How Rihanna's Music Videos Have Helped Me On My Body Positive Journey
Since 2007's audio masterpiece Good Girl Gone Bad, I've been absolutely obsessed with Rihanna. Her sexually empowering club bangers and demonstration of autonomy over her revealing couture-clad body made her stand out from the rest for my younger self. Based on Rihanna's new music videos for "Kiss It Better" and "Needed Me," not much has changed about the direction of the visual counterparts to her hypnotizing tracks. The artist loves her body unapologetically, proudly showing off her nipples through beautifully thin garments in these latest videos. For a woman to display such complete ownership over her sexual body in a public way is revolutionary. And for a young feminine person trying to unlearn body hatred and reclaim control over their sexuality, seeing her do so is life-altering.
The first time I was deeply affected by a Rihanna video was back in 2010, when "What's My Name" dropped and Queen RiRi was still rocking her infamous Loud-inspired red locks. The video itself is filled with bold-colored outfits, where Rihanna proves she can rock any array of patterns at once and still look amazing. But what resonated with me most about that video was the short mesh tights that peaked out from the bottom of her shorts throughout most of it.
It's a small detail, sure. But it made a huge impact on my younger self. At the time, I was super insecure about my wider and jiggly thighs. I had purchased a pair of lacy gray bike shorts to use as shapewear under all my clothes. I was in a bad place, and was taking many measures to make myself look thinner through apparel while allowing the workout routines found monthly in the pages of teen magazines to help me feed into my weight loss obsession.
Although I thought buying something like shapewear might help boost my confidence, I felt incredibly strange and even less crazy about my body with the tight garments on. They didn't fit right under certain thinner clothing items, since the shorts had a lace trim at the edges. Like my thighs, this detail was meant to be seen. But I was too afraid to show them off: Too afraid to show the world my stretch mark-covered thighs.
Watching Rihanna dance around in the streets, thighs jiggling and carefree, I couldn't believe what I was seeing. I played the video over and over again, intrigued by a bare-skinned but proud RiRi who I couldn't relate to at the time, but wanted so badly to understand.
Not only did her cropped fishnets look like shapewear worn outside of clothing (she's always taken risks with her style choices), but the tights accentuated her beautiful hips and thighs. She made wider thighs look beautiful to me — something that might be worthy of showing off. All of a sudden, the possibility of loving my body seemed more achievable.
The day after watching the video premiere on repeat, I wore short shorts over my biker shorts and gave the garment a whole new life. With that as my first baby step, I slowly graduated to wearing short shorts on the daily without any biker shorts or shapewear-type pieces to cover me up. It was a long journey, but I can confidently say that Rihanna's "What's My Name" ignited the spark that made the rest possible.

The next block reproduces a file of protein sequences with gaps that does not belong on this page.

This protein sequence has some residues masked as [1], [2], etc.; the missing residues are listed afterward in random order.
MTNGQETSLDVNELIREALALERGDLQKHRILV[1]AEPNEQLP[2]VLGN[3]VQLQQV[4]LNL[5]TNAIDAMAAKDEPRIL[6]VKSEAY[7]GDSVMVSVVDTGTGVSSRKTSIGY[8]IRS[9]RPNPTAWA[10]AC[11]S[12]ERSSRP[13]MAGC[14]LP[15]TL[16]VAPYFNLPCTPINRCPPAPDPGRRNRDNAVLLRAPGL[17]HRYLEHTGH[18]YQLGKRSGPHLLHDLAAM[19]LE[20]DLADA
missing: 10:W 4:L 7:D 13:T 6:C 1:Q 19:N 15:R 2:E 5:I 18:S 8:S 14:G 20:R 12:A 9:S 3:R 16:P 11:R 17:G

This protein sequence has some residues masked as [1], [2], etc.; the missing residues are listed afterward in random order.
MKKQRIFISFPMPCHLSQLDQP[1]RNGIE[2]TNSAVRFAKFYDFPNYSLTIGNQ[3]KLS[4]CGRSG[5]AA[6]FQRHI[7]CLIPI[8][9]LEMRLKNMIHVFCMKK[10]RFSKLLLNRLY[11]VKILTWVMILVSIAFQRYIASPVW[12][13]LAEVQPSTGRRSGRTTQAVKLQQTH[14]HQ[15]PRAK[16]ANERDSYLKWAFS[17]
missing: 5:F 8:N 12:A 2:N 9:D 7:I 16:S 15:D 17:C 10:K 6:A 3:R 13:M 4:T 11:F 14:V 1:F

Rihanna has an extraordinary ability to transform. With each new album and soundscape, she seems to change up her look and aesthetic effortlessly. The confidence with which she approaches change inspires me to take more steps in the direction of being my most authentic self. This year, the videos that have been coming out of ANTI bring her demonstration of body love for the camera to new heights, as her "free the nipple" values and "I don't give a f*ck" mentality translate perfectly onscreen and in hearts alike.
Her newer videos also speak to my previous discomfort with my nude body, and the very limited and hyper-feminized idea I had about it. As Rihanna sings about sex and rolls around on the floor with her nipples exposed in "Kiss It Better," she reminds me once again that sexuality can be anything from vulnerable to blunt and cocky. Being sexual doesn't automatically mean I have to connect with a femininity I'm not entirely comfortable with.
The way she demands sexual pleasure in her songs (with her recurring theme of needing oral sex in tunes like "Cockiness" and "Kiss It Better") and pushes to get increasingly more bare in front of the camera is incredibly brave. Even though she's been in an abusive and highly-publicized relationship, she still boasts an extremely high sex drive and a desire to be spanked or even tied up.
The sex positive attitude displayed in her work is so inspiring to me as someone who has had an incredibly complex relationship with sex since being assaulted at age 19. Watching her videos for "Kiss It Better" and "S&M" remind me that no amount of bad experiences or limitations should make me less entitled to the satisfying sex and kink that I'm as passionate about as Rihanna seems to be.
While she may not openly identify as body positive, Rihanna's videos and musical persona have definitely helped me grapple with my own body image issues over the years. Through her videos, she taught me everything from sex positivity and how to love my thighs, to showing me fashion risks that are totally worth trying IRL. And I have my kinky short shorts-loving self and braless sensibilities to show for it.